The 1968 festival was halted on 19 May. Some directors, such as Carlos Saura and Miloš Forman, had withdrawn their films from the competition. On 18 May, filmmaker Louis Malle along with a group of directors took over the large room of the Palais and interrupted the projections in solidarity with students and labour on strike throughout France,[9] and in protest to the eviction of the then President of the Cinémathèque Française. The filmmakers achieved the reinstatement of the President, and they founded the Film Directors' Society (SRF) that same year.[10] In 1969, the SRF, led by Pierre-Henri Deleau created the Directors' Fortnight, a new non-competitive section that programs a selection of films from around the world, distinguished by the independent judgment displayed in the choice of films.[11]

During the 1970s, important changes occurred in the Festival. In 1972, Robert Favre Le Bret was named the new President, and Maurice Bessy the managing director. He immediately introduced an important change in the selection of the participating films. Until that date, the different countries chose which films would represent them in the festival. Bessy created one committee to select French films, and another for foreign films.[12] In 1978, Gilles Jacob assumed the President position, introducing the Caméra d'Or award and the Un Certain Regard section. Other changes were the decrease of length of the festival down to thirteen days, thus reducing the number of selected films; also, until that point the Jury was composed by Film Academics, and Jacob started to introduce celebrities and professionals from the film industry.[13]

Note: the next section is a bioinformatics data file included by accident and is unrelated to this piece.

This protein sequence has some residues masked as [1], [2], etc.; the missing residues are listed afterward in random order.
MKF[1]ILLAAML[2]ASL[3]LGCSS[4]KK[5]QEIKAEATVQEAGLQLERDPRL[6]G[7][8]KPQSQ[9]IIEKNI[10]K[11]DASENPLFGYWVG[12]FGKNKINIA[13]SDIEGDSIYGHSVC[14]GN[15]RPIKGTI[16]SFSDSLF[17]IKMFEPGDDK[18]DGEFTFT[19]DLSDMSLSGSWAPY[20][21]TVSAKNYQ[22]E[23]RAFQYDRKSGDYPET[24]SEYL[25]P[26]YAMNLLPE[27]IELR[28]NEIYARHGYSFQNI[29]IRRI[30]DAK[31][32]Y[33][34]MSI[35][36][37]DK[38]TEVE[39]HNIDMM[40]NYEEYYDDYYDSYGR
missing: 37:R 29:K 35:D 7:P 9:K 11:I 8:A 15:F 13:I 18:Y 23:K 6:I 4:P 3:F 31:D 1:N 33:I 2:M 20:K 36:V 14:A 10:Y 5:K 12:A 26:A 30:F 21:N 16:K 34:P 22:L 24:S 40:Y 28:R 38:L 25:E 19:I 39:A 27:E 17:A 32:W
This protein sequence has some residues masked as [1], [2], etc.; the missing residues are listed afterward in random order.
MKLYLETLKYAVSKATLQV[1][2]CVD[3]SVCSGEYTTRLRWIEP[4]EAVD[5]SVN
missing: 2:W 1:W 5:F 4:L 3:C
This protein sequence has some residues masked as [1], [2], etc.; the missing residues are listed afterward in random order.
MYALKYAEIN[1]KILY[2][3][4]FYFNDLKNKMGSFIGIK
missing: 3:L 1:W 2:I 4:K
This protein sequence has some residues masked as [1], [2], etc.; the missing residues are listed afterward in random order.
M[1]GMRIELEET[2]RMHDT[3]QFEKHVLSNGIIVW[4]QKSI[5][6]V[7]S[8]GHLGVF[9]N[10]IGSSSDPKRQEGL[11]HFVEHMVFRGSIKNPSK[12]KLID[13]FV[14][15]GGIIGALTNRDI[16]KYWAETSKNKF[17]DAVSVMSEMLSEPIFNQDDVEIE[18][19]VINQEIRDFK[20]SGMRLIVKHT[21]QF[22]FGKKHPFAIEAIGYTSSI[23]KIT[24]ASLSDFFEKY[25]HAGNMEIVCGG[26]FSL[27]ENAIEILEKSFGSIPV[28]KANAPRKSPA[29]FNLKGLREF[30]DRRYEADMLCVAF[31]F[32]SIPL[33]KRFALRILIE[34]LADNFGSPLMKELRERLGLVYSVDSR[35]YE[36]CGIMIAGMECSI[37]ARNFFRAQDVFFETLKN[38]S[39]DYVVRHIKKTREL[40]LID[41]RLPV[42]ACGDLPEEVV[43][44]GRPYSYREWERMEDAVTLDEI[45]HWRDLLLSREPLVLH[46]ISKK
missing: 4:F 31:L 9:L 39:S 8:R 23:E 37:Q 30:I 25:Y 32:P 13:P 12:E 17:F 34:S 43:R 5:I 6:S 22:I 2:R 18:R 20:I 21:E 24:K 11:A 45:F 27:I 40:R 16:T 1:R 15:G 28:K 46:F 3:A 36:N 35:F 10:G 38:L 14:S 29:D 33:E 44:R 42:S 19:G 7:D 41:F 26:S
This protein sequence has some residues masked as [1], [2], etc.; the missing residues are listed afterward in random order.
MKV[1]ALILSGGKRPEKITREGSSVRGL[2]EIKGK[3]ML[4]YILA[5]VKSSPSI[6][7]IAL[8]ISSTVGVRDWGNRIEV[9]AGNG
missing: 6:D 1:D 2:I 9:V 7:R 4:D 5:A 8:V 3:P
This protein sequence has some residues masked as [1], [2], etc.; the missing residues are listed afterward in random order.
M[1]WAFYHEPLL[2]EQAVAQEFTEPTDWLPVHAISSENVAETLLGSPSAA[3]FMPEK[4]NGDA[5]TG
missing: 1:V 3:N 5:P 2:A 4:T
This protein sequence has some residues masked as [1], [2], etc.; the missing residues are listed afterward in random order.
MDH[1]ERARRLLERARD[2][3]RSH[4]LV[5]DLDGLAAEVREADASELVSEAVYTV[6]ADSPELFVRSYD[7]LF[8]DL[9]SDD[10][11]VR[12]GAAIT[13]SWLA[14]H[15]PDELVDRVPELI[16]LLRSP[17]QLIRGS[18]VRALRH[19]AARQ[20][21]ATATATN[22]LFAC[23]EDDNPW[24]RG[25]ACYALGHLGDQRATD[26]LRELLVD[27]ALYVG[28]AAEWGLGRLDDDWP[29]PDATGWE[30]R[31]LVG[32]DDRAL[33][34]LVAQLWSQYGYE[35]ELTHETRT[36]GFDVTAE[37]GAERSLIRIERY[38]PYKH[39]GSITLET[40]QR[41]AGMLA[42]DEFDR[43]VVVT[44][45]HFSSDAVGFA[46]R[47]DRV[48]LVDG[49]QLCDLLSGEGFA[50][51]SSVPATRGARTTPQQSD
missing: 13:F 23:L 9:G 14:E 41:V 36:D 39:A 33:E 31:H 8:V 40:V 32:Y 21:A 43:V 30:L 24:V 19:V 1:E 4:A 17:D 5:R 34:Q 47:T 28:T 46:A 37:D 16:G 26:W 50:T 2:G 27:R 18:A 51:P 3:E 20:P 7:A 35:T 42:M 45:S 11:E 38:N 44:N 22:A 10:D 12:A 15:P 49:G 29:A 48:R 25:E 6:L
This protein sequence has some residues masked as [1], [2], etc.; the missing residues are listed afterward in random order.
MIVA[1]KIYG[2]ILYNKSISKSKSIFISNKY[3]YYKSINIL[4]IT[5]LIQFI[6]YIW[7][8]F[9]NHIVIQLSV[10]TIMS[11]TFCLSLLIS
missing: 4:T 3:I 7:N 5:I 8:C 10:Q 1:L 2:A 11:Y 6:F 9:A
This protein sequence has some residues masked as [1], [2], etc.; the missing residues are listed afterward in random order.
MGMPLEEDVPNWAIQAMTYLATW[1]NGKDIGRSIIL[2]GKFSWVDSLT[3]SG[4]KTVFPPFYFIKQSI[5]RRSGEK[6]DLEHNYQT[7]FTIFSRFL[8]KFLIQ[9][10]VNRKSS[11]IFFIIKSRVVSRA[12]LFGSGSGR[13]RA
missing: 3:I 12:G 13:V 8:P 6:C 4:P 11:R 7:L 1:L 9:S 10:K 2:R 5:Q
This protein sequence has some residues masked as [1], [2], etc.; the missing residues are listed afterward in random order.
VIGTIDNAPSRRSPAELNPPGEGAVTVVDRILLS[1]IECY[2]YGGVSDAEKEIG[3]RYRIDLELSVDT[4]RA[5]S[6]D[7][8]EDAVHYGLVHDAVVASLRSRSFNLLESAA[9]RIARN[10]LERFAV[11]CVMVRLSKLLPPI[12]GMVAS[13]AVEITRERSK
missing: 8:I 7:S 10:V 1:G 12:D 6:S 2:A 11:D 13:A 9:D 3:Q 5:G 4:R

In 1983, a new, much bigger Palais des Festivals et des Congrès was built to host the Festival. It was nicknamed "The Bunker" and provoked many reactions against it.[14] In 1984, Pierre Viot replaced Robert Favre Le Bret as President of the Festival.

Stars posing for photographers are a part of Cannes folklore.

It was not until 1995 that Gilles Jacob created the last section of the Official Selection: la Cinéfondation. Its aim was to support the creation of works of cinema in the world and to contribute to the entry of the new scenario writers in the circle of the celebrities.[15] The Cinéfondation was completed in 2000 with La Résidence and in 2005 L'Atelier. The Festival's current President, Gilles Jacob, was appointed in 2000, and in 2002 the Festival officially adopted the name Festival de Cannes.

Impact[edit]

The festival has become an important showcase for European films. Jill Forbes and Sarah Street argue in European Cinema: An Introduction, that Cannes "became...extremely important for critical and commercial interests and for European attempts to sell films on the basis of their artistic quality" (page 20).[16] Forbes and Street also point out that, along with other festivals such as Venice and Berlin, Cannes offers an opportunity to determine a particular country's image of its cinema and generally foster the notion that European cinema is "art" cinema.[16]